As finite and fickle creatures, we often waver between extremes, and our conceptions of God are no different. God’s transcendence can sometimes be taken as meaning that God cannot be known or is so high above us that He has no concern for us. The Scriptures are adamantly opposed to these two ideas. God has both revealed Himself to us and is intimately concerned for us. Indeed, God is not only transcendent; He is also immanent (as we will discuss next week).

Yet the opposite extreme appears to be the greater danger now. Given particularly the resurgence of Christian mysticism, which often places a significant amount of attention upon experiencing the presence of God, God’s transcendence can easily become ignored in favor of His immanence. Yet it is His transcendence that makes His immanence so wondrous! If God is not fundamentally above and beyond us, if His ways are not higher than our ways and His thoughts higher than our thoughts, then His presence would not be awesome and glorious and terrifying. Indeed, such a “god” would in reality be nothing more than an emotional experience or perhaps a notably different kind of spirit at work.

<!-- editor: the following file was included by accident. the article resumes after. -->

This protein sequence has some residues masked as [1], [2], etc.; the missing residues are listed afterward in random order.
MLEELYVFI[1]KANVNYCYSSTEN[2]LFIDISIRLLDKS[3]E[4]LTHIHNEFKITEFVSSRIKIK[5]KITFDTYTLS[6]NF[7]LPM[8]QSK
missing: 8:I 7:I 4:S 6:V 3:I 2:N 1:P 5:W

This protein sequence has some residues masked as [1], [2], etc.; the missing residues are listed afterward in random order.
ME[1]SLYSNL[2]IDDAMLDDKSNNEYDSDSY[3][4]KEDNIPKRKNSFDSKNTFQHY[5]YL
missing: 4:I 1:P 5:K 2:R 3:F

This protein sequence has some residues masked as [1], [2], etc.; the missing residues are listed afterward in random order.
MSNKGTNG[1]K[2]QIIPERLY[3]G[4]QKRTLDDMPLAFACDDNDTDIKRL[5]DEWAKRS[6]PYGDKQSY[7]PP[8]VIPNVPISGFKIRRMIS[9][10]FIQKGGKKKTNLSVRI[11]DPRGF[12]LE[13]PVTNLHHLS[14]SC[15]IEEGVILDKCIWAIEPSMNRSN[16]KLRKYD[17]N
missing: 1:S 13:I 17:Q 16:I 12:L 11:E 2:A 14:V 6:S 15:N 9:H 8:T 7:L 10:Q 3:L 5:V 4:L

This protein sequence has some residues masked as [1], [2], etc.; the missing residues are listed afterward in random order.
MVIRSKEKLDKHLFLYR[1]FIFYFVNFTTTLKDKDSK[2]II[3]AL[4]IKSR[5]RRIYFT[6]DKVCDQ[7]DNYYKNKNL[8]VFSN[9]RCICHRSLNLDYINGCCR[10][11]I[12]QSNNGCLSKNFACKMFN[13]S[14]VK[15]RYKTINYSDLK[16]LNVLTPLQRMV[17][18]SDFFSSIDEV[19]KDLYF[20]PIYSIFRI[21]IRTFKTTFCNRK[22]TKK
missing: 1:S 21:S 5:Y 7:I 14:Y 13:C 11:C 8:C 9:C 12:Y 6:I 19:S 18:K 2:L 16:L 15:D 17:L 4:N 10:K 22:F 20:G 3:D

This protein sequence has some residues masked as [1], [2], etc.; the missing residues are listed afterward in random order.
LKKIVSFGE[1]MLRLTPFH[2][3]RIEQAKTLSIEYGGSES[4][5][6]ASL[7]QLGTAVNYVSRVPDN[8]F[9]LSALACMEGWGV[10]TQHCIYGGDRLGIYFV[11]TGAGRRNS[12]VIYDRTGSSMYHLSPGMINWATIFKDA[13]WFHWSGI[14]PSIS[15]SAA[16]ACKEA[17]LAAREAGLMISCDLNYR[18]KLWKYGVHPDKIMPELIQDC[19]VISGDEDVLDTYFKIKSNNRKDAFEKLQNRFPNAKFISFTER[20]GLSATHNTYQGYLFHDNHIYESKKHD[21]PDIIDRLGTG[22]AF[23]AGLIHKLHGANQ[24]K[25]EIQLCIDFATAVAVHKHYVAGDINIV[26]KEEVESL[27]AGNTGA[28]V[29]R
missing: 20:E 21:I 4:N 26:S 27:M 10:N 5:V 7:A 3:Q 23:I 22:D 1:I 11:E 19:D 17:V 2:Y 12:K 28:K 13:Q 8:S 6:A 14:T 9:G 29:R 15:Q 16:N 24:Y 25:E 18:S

But again, God is not like us. He is infinitely beyond us. And yet this reality is the soil for beholding with wonder that God has made us like Him. Although God is not a man, He has made man in His image, after His likeness. He is not like us, but He has made us like Himself. The Infinite One has allowed we who are finite to reflect a glimpse of who He is. And this marvelous wonder is quickly lost whenever we overlook God’s infinity and transcendence.

Furthermore, we must behold God as the Transcendent One because He has made us to long for transcendence and, ultimately, for Himself. James K. A. Smith gives an apt description of our present relationship with transcendence in reference to Charles Taylor’s book, The Secular Age:

Taylor names and identifies what some of our best novelists, poets, and artists attest to: that our age is haunted. On the one hand, we live under a brass heaven, ensconced in immanence. We live in the twilight of both gods and idols. But their ghosts have refused to depart, and every once in a while we might be surprised to find ourselves tempted by belief, by imitations of transcendence. Even what Taylor calls the “immanent frame” is haunted.[4]